McKelvey was switched to linebacker from safety last preseason, then in a Week 3 loss to Ohio, tore his left anterior cruciate ligament and missed the rest of the season.

He underwent surgery and missed spring practice, finally getting back on the field for August camp. He said it took him until the loss to the Bobcats this season to really feel good again.

“The first two games it was like I was just kind of getting warmed up,” he said. “The third game, at Ohio, I was getting into it. That (Week 4) Virginia Tech game, that was it. I said I’ve got to do a lot better. I can’t use my knee as an excuse anymore, you know? I have to play better.”

He has … with 26 tackles in the last four games, and the Herd splitting time among Holmes, Hewitt, McKelvey and Stefan Houston at linebacker.

Sitting out last season after the ACL repair had its pluses and minuses – and frustration – for McKelvey.

“It makes you want it more,’ he said. “It makes you want to play more … You know how it feels not being able to play, so you play every down like it’s your last play because you never know when it’s going to be your last play. You never know when you might hurt something, might tear something … you never know.”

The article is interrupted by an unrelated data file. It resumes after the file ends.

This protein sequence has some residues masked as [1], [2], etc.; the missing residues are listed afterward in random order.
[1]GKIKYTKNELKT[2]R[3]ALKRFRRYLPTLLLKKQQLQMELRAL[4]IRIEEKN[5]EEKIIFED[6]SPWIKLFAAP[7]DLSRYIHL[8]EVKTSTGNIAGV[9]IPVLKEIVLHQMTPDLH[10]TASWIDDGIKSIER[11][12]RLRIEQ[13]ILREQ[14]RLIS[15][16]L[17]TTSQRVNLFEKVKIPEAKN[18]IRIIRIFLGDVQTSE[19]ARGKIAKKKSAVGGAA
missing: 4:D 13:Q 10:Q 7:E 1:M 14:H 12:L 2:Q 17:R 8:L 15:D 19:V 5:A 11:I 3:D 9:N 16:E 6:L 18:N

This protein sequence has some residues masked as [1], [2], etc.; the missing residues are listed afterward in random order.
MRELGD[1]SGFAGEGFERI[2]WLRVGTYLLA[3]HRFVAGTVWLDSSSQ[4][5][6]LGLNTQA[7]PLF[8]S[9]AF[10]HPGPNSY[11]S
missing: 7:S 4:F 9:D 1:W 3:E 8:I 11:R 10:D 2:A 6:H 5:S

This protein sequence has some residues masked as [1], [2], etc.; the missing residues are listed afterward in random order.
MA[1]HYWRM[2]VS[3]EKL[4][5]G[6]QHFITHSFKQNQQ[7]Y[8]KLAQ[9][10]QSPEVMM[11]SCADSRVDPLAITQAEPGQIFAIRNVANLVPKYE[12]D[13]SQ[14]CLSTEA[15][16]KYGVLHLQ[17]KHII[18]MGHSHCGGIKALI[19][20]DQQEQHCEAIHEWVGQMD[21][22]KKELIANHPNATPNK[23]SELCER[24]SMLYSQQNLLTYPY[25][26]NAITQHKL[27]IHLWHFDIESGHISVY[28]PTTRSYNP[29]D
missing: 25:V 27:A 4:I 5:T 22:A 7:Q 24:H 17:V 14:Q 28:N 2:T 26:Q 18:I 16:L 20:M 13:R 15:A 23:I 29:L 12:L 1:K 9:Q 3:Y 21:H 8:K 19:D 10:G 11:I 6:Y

McKelvey’s strength and speed provide a combination that helps the Herd. In some ways, he’s a safety masquerading as a linebacker … which is what strong safety teammate D.J. Hunter did last season before returning to the back line of the MU defense in 2013.

McKelvey praised Herd first-year linebackers coach Adam Fuller for helping him develop into a different kind of player.